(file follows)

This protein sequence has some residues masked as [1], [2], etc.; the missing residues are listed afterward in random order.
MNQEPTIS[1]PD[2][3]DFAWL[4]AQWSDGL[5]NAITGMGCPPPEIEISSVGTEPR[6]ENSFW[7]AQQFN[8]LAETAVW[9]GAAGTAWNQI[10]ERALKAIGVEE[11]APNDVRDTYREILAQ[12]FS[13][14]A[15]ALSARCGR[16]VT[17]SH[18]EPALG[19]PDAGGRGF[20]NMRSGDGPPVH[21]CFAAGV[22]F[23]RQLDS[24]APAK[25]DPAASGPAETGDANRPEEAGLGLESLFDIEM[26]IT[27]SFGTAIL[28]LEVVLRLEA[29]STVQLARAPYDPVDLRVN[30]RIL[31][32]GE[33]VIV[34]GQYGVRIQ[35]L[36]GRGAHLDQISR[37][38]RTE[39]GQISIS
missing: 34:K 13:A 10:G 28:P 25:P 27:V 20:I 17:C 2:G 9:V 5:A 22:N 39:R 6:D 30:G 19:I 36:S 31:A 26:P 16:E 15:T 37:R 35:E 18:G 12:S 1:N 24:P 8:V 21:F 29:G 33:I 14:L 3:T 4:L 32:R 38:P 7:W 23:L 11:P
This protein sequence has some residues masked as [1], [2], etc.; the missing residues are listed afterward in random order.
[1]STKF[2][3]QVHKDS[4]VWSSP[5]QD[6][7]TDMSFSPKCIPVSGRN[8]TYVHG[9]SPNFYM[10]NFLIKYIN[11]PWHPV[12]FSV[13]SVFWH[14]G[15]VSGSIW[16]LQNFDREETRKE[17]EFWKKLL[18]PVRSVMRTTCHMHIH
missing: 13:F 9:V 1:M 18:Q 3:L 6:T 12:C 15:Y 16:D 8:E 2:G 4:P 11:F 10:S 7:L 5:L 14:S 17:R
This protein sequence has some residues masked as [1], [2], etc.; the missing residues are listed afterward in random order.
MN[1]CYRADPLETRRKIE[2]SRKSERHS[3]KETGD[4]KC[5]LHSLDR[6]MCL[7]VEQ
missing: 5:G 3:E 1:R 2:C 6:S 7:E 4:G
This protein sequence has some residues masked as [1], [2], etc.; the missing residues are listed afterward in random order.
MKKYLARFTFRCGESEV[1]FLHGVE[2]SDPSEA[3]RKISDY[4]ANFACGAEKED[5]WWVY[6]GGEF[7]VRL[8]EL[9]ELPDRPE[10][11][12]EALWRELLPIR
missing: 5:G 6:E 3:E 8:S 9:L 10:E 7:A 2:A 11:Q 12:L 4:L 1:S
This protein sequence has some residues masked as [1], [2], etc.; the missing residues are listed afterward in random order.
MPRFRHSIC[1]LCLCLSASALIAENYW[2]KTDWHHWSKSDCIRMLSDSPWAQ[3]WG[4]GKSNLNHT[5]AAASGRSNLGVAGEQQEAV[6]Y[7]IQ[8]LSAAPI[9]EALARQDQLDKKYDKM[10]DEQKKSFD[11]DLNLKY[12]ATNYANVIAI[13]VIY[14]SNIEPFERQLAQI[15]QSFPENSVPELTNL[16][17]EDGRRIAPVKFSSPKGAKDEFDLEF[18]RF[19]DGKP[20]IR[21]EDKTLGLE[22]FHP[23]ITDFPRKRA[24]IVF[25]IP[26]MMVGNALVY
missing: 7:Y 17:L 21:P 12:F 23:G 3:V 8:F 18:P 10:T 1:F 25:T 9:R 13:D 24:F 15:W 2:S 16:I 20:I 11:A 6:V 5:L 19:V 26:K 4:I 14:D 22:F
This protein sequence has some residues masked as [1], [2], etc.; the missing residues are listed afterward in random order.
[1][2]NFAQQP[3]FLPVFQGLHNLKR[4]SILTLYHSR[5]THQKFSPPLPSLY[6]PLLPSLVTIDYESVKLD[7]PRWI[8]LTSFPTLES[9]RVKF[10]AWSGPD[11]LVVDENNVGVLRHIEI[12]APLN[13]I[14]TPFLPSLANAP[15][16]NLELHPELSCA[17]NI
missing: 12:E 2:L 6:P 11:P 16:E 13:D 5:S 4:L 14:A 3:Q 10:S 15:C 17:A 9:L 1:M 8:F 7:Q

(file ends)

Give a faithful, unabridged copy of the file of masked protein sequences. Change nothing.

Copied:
This protein sequence has some residues masked as [1], [2], etc.; the missing residues are listed afterward in random order.
MNQEPTIS[1]PD[2][3]DFAWL[4]AQWSDGL[5]NAITGMGCPPPEIEISSVGTEPR[6]ENSFW[7]AQQFN[8]LAETAVW[9]GAAGTAWNQI[10]ERALKAIGVEE[11]APNDVRDTYREILAQ[12]FS[13][14]A[15]ALSARCGR[16]VT[17]SH[18]EPALG[19]PDAGGRGF[20]NMRSGDGPPVH[21]CFAAGV[22]F[23]RQLDS[24]APAK[25]DPAASGPAETGDANRPEEAGLGLESLFDIEM[26]IT[27]SFGTAIL[28]LEVVLRLEA[29]STVQLARAPYDPVDLRVN[30]RIL[31][32]GE[33]VIV[34]GQYGVRIQ[35]L[36]GRGAHLDQISR[37][38]RTE[39]GQISIS
missing: 34:K 13:A 10:G 28:P 25:P 27:V 20:I 17:C 2:G 9:V 5:A 22:N 39:R 6:D 30:G 19:I 36:S 31:A 26:P 16:E 15:T 37:R 35:E 18:G 12:S 1:N 24:P 8:V 21:F 29:G 33:I 14:L 3:T 4:L 32:R 38:P 7:W 23:L 11:P
This protein sequence has some residues masked as [1], [2], etc.; the missing residues are listed afterward in random order.
[1]STKF[2][3]QVHKDS[4]VWSSP[5]QD[6][7]TDMSFSPKCIPVSGRN[8]TYVHG[9]SPNFYM[10]NFLIKYIN[11]PWHPV[12]FSV[13]SVFWH[14]G[15]VSGSIW[16]LQNFDREETRKE[17]EFWKKLL[18]PVRSVMRTTCHMHIH
missing: 13:F 9:V 1:M 18:Q 3:L 6:T 12:C 15:Y 16:D 8:E 2:G 4:P 11:F 10:S 7:L 5:L 14:S 17:R
This protein sequence has some residues masked as [1], [2], etc.; the missing residues are listed afterward in random order.
MN[1]CYRADPLETRRKIE[2]SRKSERHS[3]KETGD[4]KC[5]LHSLDR[6]MCL[7]VEQ
missing: 5:G 3:E 1:R 2:C 6:S 7:E 4:G
This protein sequence has some residues masked as [1], [2], etc.; the missing residues are listed afterward in random order.
MKKYLARFTFRCGESEV[1]FLHGVE[2]SDPSEA[3]RKISDY[4]ANFACGAEKED[5]WWVY[6]GGEF[7]VRL[8]EL[9]ELPDRPE[10][11][12]EALWRELLPIR
missing: 5:G 6:E 3:E 8:S 9:L 10:E 7:A 2:A 11:Q 12:L 4:L 1:S
This protein sequence has some residues masked as [1], [2], etc.; the missing residues are listed afterward in random order.
MPRFRHSIC[1]LCLCLSASALIAENYW[2]KTDWHHWSKSDCIRMLSDSPWAQ[3]WG[4]GKSNLNHT[5]AAASGRSNLGVAGEQQEAV[6]Y[7]IQ[8]LSAAPI[9]EALARQDQLDKKYDKM[10]DEQKKSFD[11]DLNLKY[12]ATNYANVIAI[13]VIY[14]SNIEPFERQLAQI[15]QSFPENSVPELTNL[16][17]EDGRRIAPVKFSSPKGAKDEFDLEF[18]RF[19]DGKP[20]IR[21]EDKTLGLE[22]FHP[23]ITDFPRKRA[24]IVF[25]IP[26]MMVGNALVY
missing: 7:Y 17:L 21:P 12:F 23:G 3:V 8:F 18:P 10:T 1:F 25:T 9:R 13:D 24:F 15:W 2:S 16:I 20:I 11:A 6:V 5:L 19:V 26:K 4:I 14:D 22:F
This protein sequence has some residues masked as [1], [2], etc.; the missing residues are listed afterward in random order.
[1][2]NFAQQP[3]FLPVFQGLHNLKR[4]SILTLYHSR[5]THQKFSPPLPSLY[6]PLLPSLVTIDYESVKLD[7]PRWI[8]LTSFPTLES[9]RVKF[10]AWSGPD[11]LVVDENNVGVLRHIEI[12]APLN[13]I[14]TPFLPSLANAP[15][16]NLELHPELSCA[17]NI
missing: 12:E 2:L 6:P 11:P 16:E 13:D 5:S 4:L 14:A 3:Q 10:S 15:C 17:A 9:L 1:M 8:F 7:Q